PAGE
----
"Um, obviously I didn't start at the right place. Let me try again. All right, my name is Roland Moralheart, how about yours?"

"Jason Amadeus Blue. And if you're looking for a good starting point, I would suggest explaining how you got here."

"Ah, good question." said Roland. "A wizard did it. Specifically, yours truly."

"So you're―"

"A wizard, yes."

"Do you expect me to believe that?"

"Yes, I think you have every reason to."

"True enough." sighed Jason. "I'll accept that for now. My next question is, how did you know what happened between me and the dragon?"

"I watched your encounter."

"Using your wizardly powers?"

"More or less."

"Okay then, so, why did you watch me then and why are you here now?"

"That requires the longer explanation I was trying to give you."

"I was afraid of that. Go on."

"I warn you, this could take a while. And if you keep interrupting me, you'll only make it take longer."

"I get it, I get it; just start talking."

"Excellent. Now. Many of your people's fictional works claim that there are multiple dimensions, or realities, or something of that nature, existing in parallel but never or rarely interacting with one another. The many-worlds interpretation of quantum mechanics is the scientific equivalent of this idea. My people have discovered that it has a basis in truth. To wit, there is more than one universe. (We just call them 'verses'.) Furthermore, we've found ways to interact with verses outside of our own. For example, at the moment, both you and I are outside of our respective native verses."

"So this…" said Jason, gesturing to encompass the world that surrounded man and boy.

"Is a different verse than the one you've lived in your whole life, kid. Welcome to the multiverse."

Roland paused to let this sink in. Jason slowly shook his head in amazement. <That explains something, at least.> he thought.

"My people" the man continued "are a lot like yours. We evolved from lower primates on a planet about the same size as Earth. Our planets also have similar chemical compositions, and are both the third satellite of their respective star, which are of similar ages and sizes. Your and my people even have similar histories; it took us about the same amount of time to have the same scientific and social revolutions as you. However, we are a bit ahead of you in terms of technology.

"Most notably, we managed to develop what would now be called a 'verseporter'. It was massive, overwrought, and ridiculously inefficient—it had to be fission-powered—but it was a first for us. For the first time, we could travel to new verses that we had for so long only been able to view. A good thing, too, because our food production had just peaked. But we never used it."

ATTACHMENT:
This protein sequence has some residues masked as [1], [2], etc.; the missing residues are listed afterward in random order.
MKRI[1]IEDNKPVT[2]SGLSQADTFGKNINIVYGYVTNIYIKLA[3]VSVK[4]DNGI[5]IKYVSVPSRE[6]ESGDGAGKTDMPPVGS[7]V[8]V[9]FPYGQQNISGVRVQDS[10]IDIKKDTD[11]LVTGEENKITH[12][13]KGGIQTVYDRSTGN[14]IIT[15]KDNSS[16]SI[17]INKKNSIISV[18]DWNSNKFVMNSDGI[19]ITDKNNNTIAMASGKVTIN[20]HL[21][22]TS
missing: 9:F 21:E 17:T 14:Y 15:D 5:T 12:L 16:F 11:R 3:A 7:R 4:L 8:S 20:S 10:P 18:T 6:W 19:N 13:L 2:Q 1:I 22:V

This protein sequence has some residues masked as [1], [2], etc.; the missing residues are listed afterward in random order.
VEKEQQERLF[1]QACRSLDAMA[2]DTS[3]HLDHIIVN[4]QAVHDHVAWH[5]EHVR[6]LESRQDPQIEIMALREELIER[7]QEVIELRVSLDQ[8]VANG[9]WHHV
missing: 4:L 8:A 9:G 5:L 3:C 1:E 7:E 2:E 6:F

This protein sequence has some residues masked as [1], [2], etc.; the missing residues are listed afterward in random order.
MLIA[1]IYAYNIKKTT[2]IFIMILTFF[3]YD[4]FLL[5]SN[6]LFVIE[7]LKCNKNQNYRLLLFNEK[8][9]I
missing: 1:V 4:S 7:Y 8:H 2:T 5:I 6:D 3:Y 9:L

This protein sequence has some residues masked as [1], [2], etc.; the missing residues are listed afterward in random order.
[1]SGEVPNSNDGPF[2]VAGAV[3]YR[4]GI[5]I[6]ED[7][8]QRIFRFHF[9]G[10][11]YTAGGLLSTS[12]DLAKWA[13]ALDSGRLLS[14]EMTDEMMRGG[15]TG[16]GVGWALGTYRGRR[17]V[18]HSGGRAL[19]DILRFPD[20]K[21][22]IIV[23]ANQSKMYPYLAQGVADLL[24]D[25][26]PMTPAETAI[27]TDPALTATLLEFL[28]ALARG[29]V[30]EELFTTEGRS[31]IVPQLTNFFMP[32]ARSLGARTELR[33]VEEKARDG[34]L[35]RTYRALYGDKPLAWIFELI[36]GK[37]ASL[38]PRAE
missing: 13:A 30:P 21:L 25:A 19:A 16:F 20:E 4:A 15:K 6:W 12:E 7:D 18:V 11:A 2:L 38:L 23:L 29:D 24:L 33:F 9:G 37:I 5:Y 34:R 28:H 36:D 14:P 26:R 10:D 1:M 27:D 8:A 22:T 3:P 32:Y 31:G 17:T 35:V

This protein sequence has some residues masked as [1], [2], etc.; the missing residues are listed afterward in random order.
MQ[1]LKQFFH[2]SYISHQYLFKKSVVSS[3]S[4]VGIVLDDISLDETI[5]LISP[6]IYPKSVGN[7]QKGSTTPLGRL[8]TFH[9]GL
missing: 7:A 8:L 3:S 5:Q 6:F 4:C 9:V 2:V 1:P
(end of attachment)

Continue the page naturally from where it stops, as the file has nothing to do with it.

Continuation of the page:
"Wha—whyever so?" said Jason.

"We didn't have to." responded Roland. "As soon as we'd finished testing the machine with a few monkeys, and were about to try it out ourselves, a representative from the IDC crossed into our verse.

"The IDC, as the man explained to us, was the Interdimensional Council, a league of nations from many verses that oversees relations between them. One of their primary policies is that they establish full contact with any verse they can reach the moment that someone, somewhere on that verse creates a viable method of verseportation.

"This policy was made as a compromise between those who wanted to leave other verses completely alone and those who wanted to reach out to all of them. It's quite rational, actually. You see, if there were any legal way for the people of an advanced verse to intrude into the territory of a significantly more primitive one, whole civilizations would be wiped out in the rush for land and resources. Before this policy, countless people who hadn't invented anything more complicated than smelting were slain by interdimensional predators with tanks and machine guns. We're remorseful for those our ancestors slaughtered, and nobody wants to let it happen again. With modern technology, all it takes is a few greedy rogues to exterminate a planet's worth of cavemen.

"So, verses blessed with sapient life are left to develop on their own until they find some way of moving between verses, by magic or machine. Then, an IDC rep shows up and offers to let them join the organization. Doing so allows access to the learning of hundreds of verses, so few refuse." He paused for breath.

"Fascinating stuff!" said Jason, rubbing his chin. "It's a lot like the Prime Directive."

"But much more strictly enforced, mind you."

"Right. But… why did the IDC dude have to explain all this to you? You mentioned that you could 'view' other dimensions before you could go to them."

"Yes, we did know it all already, so it was a bit of a formality." said Roland. "But the IDC's official motto is 'Better safe than sorry.' There are a few nations that learned to travel before they could see other verses. At any rate, we never had to use that clunky verseporter because the IDC showed us how we could verseport in style, like I did just a few minutes ago."

"Speaking of you, you've given me an awful lot of background, but you haven't answered my third question yet."

"Yes, I know. As I said from the beginning, I'm the Adventurer of Gyeeds. Gyeeds is a huge city-state—the size of your state of California—that's the main feature of its verse. That verse is where I was born, and―" again, he said something totally incomprehensible "―is its ID code, but it's generally just called Gyeeds. You usually don't need to distinguish between the city and the verse, anyway, since there's little in Gyeeds the verse to interest the average traveler other than Gyeeds the city. The Adventurer of Gyeeds is an official, elected position, second in rank only to the mayor. As adventurer, my job is to be the mayor's representative, spy, or whatever else he needs me to be that involves travel and swashbuckling."

"Quite some job." said Jason.

"But of course, it isn't nearly as good as it sounds." Roland lamented. "I'm usually not under the mayor's thumb; I do get to act on my own. But it's lonely and often very tedious. Just last week I was exploring a vast swamp. On foot. Alone. Even with magical mosquito repellent, it was, well, awful."

"I see."